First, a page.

"The IRF team is intended to be used primarily as a forced-extraction team, specializing in the extraction of a detainee who is combative, resistive, or if the possibility of a weapon is in the cell at the time of the extraction," according to a declassified copy of the Standard Operating Procedures for Camp Delta at Guantánamo.
The characterization of IRF team action by "human rights lawyers, former prisoners and former IRF team members" is chilling:
"They are the Black Shirts of Guantánamo," says Michael Ratner, president of the Center for Constitutional Rights, which has represented the most Guantánamo prisoners. "IRFs can't be separated from torture. They are a part of the brutalization of humans treated as less than human." Clive Stafford Smith, who has represented 50 Guantánamo prisoners, including 31 still imprisoned there, has seen the IRF teams up close. "They're goons," he says. "They've played a huge role."
Under the section of Scahill's article "IRF-ing Continues Under Obama" he states that the Center for Constitutional Rights has found a continuing use of these teams under Obama. In fact, there seems to be an escalation in the use of such teams.
But one month later, the Center for Constitutional Rights released a report titled "Conditions of Confinement at Guantánamo: Still In Violation of the Law," which found that abuses continued. In fact, one Guantánamo lawyer, Ahmed Ghappour, said that his clients were reporting "a ramping up in abuse" since Obama was elected, including "beatings, the dislocation of limbs, spraying of pepper spray into closed cells, applying pepper spray to toilet paper and over-force feeding detainees who are on hunger strike," according to Reuters. "Certainly in my experience there have been many, many more reported incidents of abuse since the inauguration," Ghappour said. While the dominant media coverage of the U.S. torture apparatus has portrayed these tactics as part of a "Bush era" system that Obama has now ended, when it comes to the IRF teams, that is simply not true. "[D]etainees live in constant fear of physical violence. Frequent attacks by IRF teams heighten this anxiety and reinforce that violence can be inflicted by the guards at any moment for any perceived infraction, or sometimes without provocation or explanation," according to CCR. In early February 2009, at least 16 men were on hunger strike at Guantánamo's Camp 6 and refused to leave their cells for "force feeding." IRF teams violently extracted them from their cells with the "men being dragged, beaten and stepped on, and their arms and fingers twisted painfully." Tubes were then forced down their noses, which one prisoner described as "torture, torture, torture." In April, Mohammad al-Qurani, a 21-year-old Guantánamo prisoner from Chad managed to call Al-Jazeera and described a recent beating: "This treatment started about 20 days before Obama came into power, and since then I've been subjected to it almost every day," he said. "Since Obama took charge, he has not shown us that anything will change."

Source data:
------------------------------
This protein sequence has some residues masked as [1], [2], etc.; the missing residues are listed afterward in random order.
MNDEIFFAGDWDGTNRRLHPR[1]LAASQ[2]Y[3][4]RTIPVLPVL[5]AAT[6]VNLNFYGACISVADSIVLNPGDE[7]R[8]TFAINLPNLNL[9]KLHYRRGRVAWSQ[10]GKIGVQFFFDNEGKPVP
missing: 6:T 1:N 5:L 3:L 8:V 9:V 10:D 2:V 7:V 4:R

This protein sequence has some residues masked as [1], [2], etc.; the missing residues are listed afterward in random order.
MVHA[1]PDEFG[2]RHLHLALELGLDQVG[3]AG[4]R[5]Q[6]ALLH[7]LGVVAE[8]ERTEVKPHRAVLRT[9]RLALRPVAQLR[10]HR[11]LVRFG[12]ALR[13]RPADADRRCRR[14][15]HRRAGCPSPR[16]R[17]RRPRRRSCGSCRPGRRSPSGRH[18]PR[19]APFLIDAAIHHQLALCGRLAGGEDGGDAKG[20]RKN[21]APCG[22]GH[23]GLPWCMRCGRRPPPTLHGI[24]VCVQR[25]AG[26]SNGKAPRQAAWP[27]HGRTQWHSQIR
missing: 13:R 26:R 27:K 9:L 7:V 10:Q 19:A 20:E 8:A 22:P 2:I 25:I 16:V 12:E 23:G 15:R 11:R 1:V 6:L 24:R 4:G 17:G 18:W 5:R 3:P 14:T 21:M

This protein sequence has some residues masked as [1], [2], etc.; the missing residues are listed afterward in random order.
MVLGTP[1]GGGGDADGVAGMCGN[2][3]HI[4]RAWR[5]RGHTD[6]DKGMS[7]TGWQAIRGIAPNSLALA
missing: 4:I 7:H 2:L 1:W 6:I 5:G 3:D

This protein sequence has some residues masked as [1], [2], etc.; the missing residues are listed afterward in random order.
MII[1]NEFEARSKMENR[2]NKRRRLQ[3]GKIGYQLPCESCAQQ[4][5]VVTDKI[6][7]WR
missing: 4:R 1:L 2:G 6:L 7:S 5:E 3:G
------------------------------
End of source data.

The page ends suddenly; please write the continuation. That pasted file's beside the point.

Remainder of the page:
We cannot allow President Obama to continue to soft pedal the issue of torture. For all kinds of reasons, it is not acceptable to just "move forward." The conditions at Guantánamo (and given the systematized nature of abuse and torture that has been employed "in the past") likely continue elsewhere. The investigation of past policy and practice must be addressed, or current and future Presidents will use this precedent. Ongoing practices under the Obama administration are a continuation of those "mistakes" Obama points to. I supported Obama. I voted for Obama. With all my heart I hope for a substantive change from Obama. However, I cannot give him - or any other politician - a free pass. People say, "Well, he's only been in office less than four months." Indeed this is true. However, every day of those four months, as Obama pursues a reframed "war on terror," people are being terrorized, traumatized, and killed IN OUR NAME. No politician, no matter how loved or hated, can get a free pass. As Howard Zinn urges in his article "Changing Obama's Mindset," it is we who must stand up. The citizens of a nation, any nation, are ultimately the ones who must "keep them honest." We are the one's who must lead, and we are the one's who must demand accountability. Other people in other nations seem to know this, and to practice it. Whether it is the people of Burma living under essentially military totalitarianism, or the workers of France in the streets, other peoples know that they must stand up to the abuses and actions of their governments. We need to do the same. We need to speak out and shout out. We need to let our elected representatives know that we are watching them even more closely that they are watching us. We were told over and over again by the Bush administration that we needed "boots on the ground" and to "fight them over there so we don't have to fight them over here." Well, we need "boots on the ground" by the citizens of the United States to reclaim and protect this nation. For if we do not fight for democracy and justice here, then any fighting anywhere else is nothing but imperialism. More Information Contact the President Center for Constitutional Rights Report: Current Conditions of Confinement at Guantánamo Still in Violation of the Law


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Rowan Wolf is an activist and sociologist living in Oregon. She is the founder and principle author of Uncommon Thought Journal, and Editor in Chief of Cyrano's Journal Today.